The fake news it is the order of the day. There are thousands of media releases trying to defeat them by using known facts to look at the information that surrounds them and networks. This is especially important in times of crisis such as the epidemic in which information is distributed faster than a gunpowder, even if it is not. Social networks focus on the transmission of this kind of misleading information. That is why Twitter has released access to fake information and awareness tools,

which classifies tweets as: misleading information, disputed claim, or unconfirmed claims.

Fake information or fake news, Twitter's new challenge

To proceed with step one, we will use these labels and warning messages to provide additional explanations and clarifications in cases where the risk of a Tweet-related injury is serious but its content can make people continue to be confused or cheating.

Fighting disinformation is a new challenge for the Twitter team. Yesterday new labels against disinformation, appear in tweets whose information is not verified or misleading. In this way, Twitter pretends to be a clean, secure database that allows users to verify that what they are reading is difficult.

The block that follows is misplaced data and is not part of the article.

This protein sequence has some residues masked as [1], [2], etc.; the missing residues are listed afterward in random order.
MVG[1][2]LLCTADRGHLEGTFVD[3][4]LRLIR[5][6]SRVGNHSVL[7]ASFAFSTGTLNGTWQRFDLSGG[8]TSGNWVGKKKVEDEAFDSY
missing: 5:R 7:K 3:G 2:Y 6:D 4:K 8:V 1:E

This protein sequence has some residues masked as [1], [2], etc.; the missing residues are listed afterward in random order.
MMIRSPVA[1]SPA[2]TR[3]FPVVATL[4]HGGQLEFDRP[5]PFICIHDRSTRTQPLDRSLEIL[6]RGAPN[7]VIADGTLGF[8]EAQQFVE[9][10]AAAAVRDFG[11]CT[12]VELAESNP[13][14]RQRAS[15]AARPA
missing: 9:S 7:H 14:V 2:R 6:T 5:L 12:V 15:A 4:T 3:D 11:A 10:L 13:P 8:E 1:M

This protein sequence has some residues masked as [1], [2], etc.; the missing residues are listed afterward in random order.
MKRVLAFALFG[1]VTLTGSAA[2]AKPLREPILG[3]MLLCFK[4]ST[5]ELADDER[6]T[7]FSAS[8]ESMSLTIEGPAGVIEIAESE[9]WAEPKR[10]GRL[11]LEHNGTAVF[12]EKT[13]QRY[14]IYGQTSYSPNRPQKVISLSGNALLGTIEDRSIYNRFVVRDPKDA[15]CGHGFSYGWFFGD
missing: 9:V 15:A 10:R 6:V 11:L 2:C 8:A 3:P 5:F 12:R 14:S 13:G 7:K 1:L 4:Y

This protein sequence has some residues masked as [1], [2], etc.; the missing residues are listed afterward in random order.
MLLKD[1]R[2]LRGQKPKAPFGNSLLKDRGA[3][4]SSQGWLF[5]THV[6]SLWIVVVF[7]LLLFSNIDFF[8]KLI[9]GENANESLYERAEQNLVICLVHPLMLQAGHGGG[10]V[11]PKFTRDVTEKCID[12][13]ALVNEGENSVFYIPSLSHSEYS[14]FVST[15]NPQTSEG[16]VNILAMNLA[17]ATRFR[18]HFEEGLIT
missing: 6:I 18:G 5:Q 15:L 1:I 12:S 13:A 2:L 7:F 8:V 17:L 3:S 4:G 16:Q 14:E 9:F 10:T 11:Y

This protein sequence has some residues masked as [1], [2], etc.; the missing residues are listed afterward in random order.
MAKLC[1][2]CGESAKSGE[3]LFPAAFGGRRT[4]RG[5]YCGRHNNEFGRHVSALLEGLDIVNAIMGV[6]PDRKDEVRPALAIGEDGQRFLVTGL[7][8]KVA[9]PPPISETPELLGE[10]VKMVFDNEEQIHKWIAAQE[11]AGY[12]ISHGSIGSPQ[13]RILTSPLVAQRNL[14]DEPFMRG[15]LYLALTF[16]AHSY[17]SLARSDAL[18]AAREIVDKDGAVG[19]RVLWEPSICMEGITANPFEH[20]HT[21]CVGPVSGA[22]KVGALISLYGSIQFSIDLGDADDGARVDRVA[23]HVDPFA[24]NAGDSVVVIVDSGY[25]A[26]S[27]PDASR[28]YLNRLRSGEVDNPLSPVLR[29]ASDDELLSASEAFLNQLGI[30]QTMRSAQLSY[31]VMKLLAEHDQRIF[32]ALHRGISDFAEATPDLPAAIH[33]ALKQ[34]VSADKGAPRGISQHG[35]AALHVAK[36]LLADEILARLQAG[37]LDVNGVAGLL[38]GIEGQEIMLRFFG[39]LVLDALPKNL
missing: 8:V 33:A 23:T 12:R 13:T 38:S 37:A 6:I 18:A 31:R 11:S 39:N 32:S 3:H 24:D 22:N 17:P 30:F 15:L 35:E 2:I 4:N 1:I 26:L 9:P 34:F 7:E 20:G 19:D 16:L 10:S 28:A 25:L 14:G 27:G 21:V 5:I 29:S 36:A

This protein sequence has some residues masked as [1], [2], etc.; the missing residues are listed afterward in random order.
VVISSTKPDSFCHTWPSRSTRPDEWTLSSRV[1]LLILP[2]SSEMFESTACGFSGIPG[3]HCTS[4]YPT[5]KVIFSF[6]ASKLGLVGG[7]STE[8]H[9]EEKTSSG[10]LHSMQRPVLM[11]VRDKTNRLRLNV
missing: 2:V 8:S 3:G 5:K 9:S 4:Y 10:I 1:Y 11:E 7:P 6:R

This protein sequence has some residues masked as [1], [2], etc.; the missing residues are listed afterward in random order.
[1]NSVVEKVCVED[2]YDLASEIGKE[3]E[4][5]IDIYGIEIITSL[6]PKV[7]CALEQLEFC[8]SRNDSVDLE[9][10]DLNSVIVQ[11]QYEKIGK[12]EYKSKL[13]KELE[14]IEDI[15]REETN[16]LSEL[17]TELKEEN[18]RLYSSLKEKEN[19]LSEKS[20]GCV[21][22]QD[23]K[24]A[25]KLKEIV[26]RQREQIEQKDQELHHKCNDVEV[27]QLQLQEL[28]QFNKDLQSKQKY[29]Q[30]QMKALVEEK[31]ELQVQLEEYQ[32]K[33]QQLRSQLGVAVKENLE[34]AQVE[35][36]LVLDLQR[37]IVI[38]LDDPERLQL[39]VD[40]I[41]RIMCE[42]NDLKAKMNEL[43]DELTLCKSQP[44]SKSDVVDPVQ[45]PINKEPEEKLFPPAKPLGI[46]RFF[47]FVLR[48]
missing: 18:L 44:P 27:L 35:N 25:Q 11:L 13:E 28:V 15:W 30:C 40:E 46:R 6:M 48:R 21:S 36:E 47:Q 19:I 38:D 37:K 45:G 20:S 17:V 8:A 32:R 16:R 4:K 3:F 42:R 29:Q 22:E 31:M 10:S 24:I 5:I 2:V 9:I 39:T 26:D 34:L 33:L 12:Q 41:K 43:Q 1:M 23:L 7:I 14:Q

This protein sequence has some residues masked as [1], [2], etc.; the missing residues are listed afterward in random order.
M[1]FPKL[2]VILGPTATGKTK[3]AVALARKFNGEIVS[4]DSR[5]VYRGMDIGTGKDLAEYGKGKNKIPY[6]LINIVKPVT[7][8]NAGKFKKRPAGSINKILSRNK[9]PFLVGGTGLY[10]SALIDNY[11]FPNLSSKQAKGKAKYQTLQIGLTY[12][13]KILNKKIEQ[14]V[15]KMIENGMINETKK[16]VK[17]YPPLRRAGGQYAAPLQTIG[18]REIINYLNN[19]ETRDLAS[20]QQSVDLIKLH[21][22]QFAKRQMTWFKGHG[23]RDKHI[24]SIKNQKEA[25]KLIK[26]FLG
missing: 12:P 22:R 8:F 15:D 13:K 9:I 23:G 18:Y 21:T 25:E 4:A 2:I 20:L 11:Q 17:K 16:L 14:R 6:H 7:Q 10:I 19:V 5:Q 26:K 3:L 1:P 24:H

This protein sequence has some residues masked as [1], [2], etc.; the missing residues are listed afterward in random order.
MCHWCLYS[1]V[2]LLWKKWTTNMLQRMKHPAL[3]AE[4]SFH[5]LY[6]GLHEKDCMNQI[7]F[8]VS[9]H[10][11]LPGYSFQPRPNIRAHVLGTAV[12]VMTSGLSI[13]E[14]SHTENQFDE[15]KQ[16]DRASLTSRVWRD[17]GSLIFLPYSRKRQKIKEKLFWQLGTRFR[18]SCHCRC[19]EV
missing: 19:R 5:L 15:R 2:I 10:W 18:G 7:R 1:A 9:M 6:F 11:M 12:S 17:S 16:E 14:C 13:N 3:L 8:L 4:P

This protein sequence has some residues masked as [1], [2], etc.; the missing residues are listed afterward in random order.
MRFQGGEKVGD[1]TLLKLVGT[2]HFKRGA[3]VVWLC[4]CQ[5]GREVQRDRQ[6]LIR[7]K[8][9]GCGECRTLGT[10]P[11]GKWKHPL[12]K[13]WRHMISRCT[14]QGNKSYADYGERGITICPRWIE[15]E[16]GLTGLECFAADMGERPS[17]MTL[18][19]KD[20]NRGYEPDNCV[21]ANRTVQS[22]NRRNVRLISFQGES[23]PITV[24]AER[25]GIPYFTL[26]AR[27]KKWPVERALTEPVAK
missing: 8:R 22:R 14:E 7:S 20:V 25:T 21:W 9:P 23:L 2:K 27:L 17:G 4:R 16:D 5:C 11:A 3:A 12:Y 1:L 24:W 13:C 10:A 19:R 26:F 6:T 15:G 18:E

The the detection of misleading tweets

It will be based on a series of parameters between the likes and the impact of the account in question. It will be prioritized those messages or tweets that could have an excessive impact on the network. The algorithms will be led by a team of experts, ensuring that the tweets are not labeled as disinformation on a large scale. This rate will be used for all active tweets.

Twitter has two tools: notification and tag. The tag will be posted in tweets that are relatively large and will refer readers to trusted websites with verified information about public health and COVID-19. However, if the information contains serious content, it will be removed or a warning will appear, confirming that the content is not verified. In addition, Twitter introduces three types of content:

  • Misleading information: statements or statements that are certified as false or misleading by experts in the field, such as government health authorities.
  • Disputed claims: Statements or statements in which the accuracy, validity or accuracy of a claim may be entered in its true or unknown form.
  • Unclaimed claims– Information (which can be true or false) that can be verified at the time it is allocated.